A Helping Hand: Raising Kids Who Give More Than They Take

Raising Kids Who Give More Than They Take



Buy this! Take that! Seeing so many images, videos and messages of egotism and consumption spread throughout our daily world disturbs me as a parent. Now more than ever, teaching our children early and often that giving is so much better than receiving is so important—and if we can lead by example, even better. But it isn’t an easy proposition. We’re all bogged down with sports, activities, family, birthday parties, holidays and the daily grind of life. However, in the end, showing our children that we can put our community first teaches them a valuable lesson: We’re all in this together. Here’s how to start.

Talented tots and teens

Volunteering is most successful when passion motivates the person doing it. Look at your family objectively and see what talents and passions could parlay into helping the community. Is your family super musical? Reach out to local assisted living establishments and volunteer to sing to the residents. A simple one-hour performance will stay with them for days and weeks to come. Some civic-minded vocal coaches even encourage these types of performances to prepare young singers and dancers for upcoming auditions and to build confidence. After all, if your child can perform in front of a room full of elderly strangers, she can surely perform in front of a musical director. It’s a win-win for everyone.

Exercise wise

Not only are we battling cynicism and egos currently, but obesity and dwindling self-esteem are growing problems, too. Not surprisingly, these problems go hand in hand. More and more children are spending an exorbitant amount of time sitting on the couch, staring at their phones, comparing themselves to people they’ve never met.  Why not combat that lack of energy and sign up for a 5k that donates entry fees to a local charity? Decide as a family what you’d like to change in the world and find a 5k that matches it. Fight the urge to just pick a 5k because it’s available. Use this as an opportunity to discuss the world. Then pick a date a few weeks or even months down the road and mark it on the calendar. Start making short practice runs to build endurance, making it a priority never to skip a practice. When the event arrives, make a day of it. Dress in silly costumes, run your hearts out and know you made a difference.

Money talks

With older kids who might have jobs or tweens who perform odd jobs for cash, consider discussing donations. Nothing is more important to kids than their hard-earned dough, but if they see how direct donations can help, they may want to contribute that way. Just be careful that donating doesn’t turn into an easy way for them to “check the box” on charity. Think about offering cash in addition to performing another service that involves in-person work.

Take yourself out of it

Let’s be honest. Kids sometimes don’t want to listen to parents. Depending on their age, approaching a child about giving back to the community might seem to them like a lame excuse for spending more time together (a fate worse than death, I’m sure). So take yourself out of the equation. Groups like the Girl Scouts, Boy Scouts, Junior Achievement, 4-H and local church youth groups are all civically aware and encourage—if not require—volunteering. Couple involvement with making new friends and having a good time, and your kids will soon be giving back to their community without even realizing it!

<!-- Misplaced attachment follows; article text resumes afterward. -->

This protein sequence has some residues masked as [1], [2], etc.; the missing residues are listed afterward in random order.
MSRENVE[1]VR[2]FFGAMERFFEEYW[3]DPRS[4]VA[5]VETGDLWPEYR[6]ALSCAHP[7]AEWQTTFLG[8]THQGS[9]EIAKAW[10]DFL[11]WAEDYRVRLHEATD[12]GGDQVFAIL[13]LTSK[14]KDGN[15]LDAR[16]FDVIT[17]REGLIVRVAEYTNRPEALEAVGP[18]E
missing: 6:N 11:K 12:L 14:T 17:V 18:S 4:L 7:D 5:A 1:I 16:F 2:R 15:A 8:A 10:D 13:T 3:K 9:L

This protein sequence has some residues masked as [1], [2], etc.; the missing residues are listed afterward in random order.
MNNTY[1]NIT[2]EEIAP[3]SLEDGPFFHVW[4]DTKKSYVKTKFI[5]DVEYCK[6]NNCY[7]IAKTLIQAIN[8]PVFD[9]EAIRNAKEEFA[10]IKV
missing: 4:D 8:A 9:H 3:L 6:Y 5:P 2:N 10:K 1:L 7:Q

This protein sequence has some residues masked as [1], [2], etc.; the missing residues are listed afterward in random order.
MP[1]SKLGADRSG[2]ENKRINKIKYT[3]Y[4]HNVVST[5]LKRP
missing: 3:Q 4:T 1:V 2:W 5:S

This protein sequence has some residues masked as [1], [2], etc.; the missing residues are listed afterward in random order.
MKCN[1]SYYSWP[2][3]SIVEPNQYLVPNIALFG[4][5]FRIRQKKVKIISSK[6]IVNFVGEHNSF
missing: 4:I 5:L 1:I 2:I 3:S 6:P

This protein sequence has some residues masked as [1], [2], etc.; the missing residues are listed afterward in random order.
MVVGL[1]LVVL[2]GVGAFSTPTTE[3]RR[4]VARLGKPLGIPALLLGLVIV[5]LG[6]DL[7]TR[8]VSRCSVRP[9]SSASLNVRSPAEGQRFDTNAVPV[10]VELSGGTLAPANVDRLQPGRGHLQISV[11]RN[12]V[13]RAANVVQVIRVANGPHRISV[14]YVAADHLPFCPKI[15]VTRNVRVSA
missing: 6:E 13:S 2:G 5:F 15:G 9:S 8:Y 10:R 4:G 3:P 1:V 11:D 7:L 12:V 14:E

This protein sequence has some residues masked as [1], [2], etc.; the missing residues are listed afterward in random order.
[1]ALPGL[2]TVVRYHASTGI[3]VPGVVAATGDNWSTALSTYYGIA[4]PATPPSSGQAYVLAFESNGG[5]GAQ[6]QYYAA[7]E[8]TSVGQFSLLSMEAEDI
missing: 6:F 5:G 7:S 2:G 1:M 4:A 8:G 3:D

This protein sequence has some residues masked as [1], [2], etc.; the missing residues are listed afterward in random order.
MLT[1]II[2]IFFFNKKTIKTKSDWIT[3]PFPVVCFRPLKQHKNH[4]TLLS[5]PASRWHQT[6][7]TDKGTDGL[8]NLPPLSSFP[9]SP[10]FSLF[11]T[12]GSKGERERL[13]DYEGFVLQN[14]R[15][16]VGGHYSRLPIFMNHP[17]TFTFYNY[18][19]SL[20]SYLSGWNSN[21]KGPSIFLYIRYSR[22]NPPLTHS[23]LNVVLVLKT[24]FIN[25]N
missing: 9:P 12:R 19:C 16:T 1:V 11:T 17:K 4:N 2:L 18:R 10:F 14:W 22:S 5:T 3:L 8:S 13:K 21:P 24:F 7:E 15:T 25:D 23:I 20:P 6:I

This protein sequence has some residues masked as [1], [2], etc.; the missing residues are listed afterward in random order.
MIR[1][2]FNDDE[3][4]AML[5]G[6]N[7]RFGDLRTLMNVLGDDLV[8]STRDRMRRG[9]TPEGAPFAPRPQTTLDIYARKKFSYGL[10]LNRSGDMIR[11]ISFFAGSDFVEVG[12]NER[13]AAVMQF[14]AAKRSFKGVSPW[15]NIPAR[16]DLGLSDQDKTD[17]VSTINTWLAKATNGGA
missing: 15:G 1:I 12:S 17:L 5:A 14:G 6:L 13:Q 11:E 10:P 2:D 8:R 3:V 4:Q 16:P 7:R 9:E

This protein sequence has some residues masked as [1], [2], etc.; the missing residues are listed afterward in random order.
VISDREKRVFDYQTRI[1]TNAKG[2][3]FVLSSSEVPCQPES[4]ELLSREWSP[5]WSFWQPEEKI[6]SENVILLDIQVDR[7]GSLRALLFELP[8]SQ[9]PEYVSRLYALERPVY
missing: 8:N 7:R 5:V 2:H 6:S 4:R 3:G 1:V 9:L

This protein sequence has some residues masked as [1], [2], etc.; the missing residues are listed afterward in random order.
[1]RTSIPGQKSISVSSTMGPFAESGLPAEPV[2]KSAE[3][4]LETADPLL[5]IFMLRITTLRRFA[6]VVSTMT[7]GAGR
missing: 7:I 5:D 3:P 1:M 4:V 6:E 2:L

Raise Your Voice

In these highly volatile times, a strong voice can be so much more impactful than a donation. Talk to your kids, even the youngest ones, and discuss what injustices affect them. If they have a friend being bullied, encourage them to stand up for what’s right and act by speaking to a principal. If something is bothering them that is controlled by legislators, encourage them to write letters or email. Help them draft their notes and send them together, then follow up if necessary. More often than not, a return letter will come, and your children will know that their voice had an effect, even if it was small.

We all want to raise our kids to be generous, thoughtful and giving of their time and talents. To fully integrate this way of thinking, stay consistent day over day, year over year. In other words, a quick stop at Toys for Tots shouldn’t—and isn’t—going to cut it. As parents in the community, we have the responsibility to actively seek out new ways to make a difference. If we take the lead, they will follow.

Top Places to Start Volunteering with your child TODAY:

  • Libraries: Send your bookworm to a place where words are king. At the very least, she’ll learn to alphabetize!
  • Animal Shelters: Shelters are often closed or short staffed, and the dogs don’t get walked as much as they should. Ask whether you and your child can help rectify that. (Hint: This also could lead to a future paid job as a dog walker for your child!)
  • Food Pantries: Go to the grocery store with your children and purchase their favorite nonperishables to donate to the food pantry. At the very least, this activity can start a conversation that leads to further endeavors.
  • Assisted Living: The elderly are frequently overlooked and would be thrilled to have a visitor, even for half an hour. Be age-sensitive on this, though. A toddler isn’t an appropriate visitor; a teen or tween is the perfect age.

Kim Antisdel is a freelance writer and interior design sales rep for KC. She lives in Liberty with her husband, stepdaughters and toddler son.

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